BIC
Business Identifier Codes, formerly known as SWIFT codes

Most frequently asked questions (FAQ) about BIC 

Business Identifier Code (BIC) Frequently Asked Questions


Over the past few decades eCommerce has quickly grown to include virtually every possible industry and the business world is growing smaller. As language, currency, and trade gaps are gradually closing up, business transactions are being conducted more safely and efficiently than ever.

These results are thanks in large part to the efforts of the Society for Worldwide Interbank Financial Telecommunication, better known as SWIFT. This corporation is somewhat of a regulatory body that produces and manages Bank Identification Codes (BIC) for every international financial institution. The complex inner workings of SWIFT typically result in many different questions from those in the financial industry as well as curious citizens.

Why are SWIFT codes used?

SWIFT issues a Business Identifier Code (BIC) in order to facilitate the transfer of money from one bank to another. Although there are some exceptions, most banks only receive one BIC so it is easy for financial institutions to quickly send and receive funds to affiliate banks.

How do these BIC keep my money safe?

While SWIFT is not a law enforcement agency, it can provide a clear paper trail that accurately details the origin of funds as well as their final destination and most information in between as well.

How many SWIFT codes are there?

There are nearly 8,000 live SWIFT codes issued for active member institutions and more than 10,000 codes issued for inactive or rarely active participants who infrequently send wire transfers or do so manually.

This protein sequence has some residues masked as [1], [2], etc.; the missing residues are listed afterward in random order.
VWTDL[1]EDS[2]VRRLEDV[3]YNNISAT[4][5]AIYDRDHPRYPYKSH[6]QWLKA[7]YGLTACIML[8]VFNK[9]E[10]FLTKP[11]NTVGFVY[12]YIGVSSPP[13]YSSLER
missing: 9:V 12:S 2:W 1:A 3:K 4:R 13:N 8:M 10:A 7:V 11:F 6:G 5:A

Where can I find my financial institution's BIC?

Most banks, brokerage houses, and other financial institutions offer limited information about their Bank Identification Code unless a customer is either sending or receiving an international wire. Some major banks and those with international branches may post the information on their website on a user's personal account screen or through a Frequently Asked Questions page. Some websites also provide information about published BIC that are sorted by financial institution or country, like bank-code.co.

What if I want to send money but I don't have a code?

Domestic wire transfers within one country do not typically require any special codes and can be performed with the appropriate bank or financial institution account numbers and other identifying information. International wires are more secure and will require a SWIFT code for approval to transfer funds from one country to another. Without a valid SWIFT code, no money will be transferred.

Are SWIFT codes only used to send international wires?

The Belgium based organization originally existed to make the transfer of funds between countries easier and more organized, but has since grown into a more telecommunications role as well. The complex network can be used to facilitate transfers among member banks for the purpose of loaning or borrowing money and can also be utilized to transmit secure messages between banks. This safety measure offered by SWIFT can successfully encrypt private messages and those that contain sensitive financial records information.

What do the digits and letters in a SWIFT code mean?

Each BIC is unique to a particular institution but they are basically all set up in the same way and will consist of an eight or eleven character code. When a combination of only eight characters exists, this code belongs to the primary office of a financial institution. The first four letters are the actual bank code. The next two characters refer to a country location, with the following two referencing a specific region within a country and the final characters may pinpoint a specific branch office. Click here to read more details about the BIC format.

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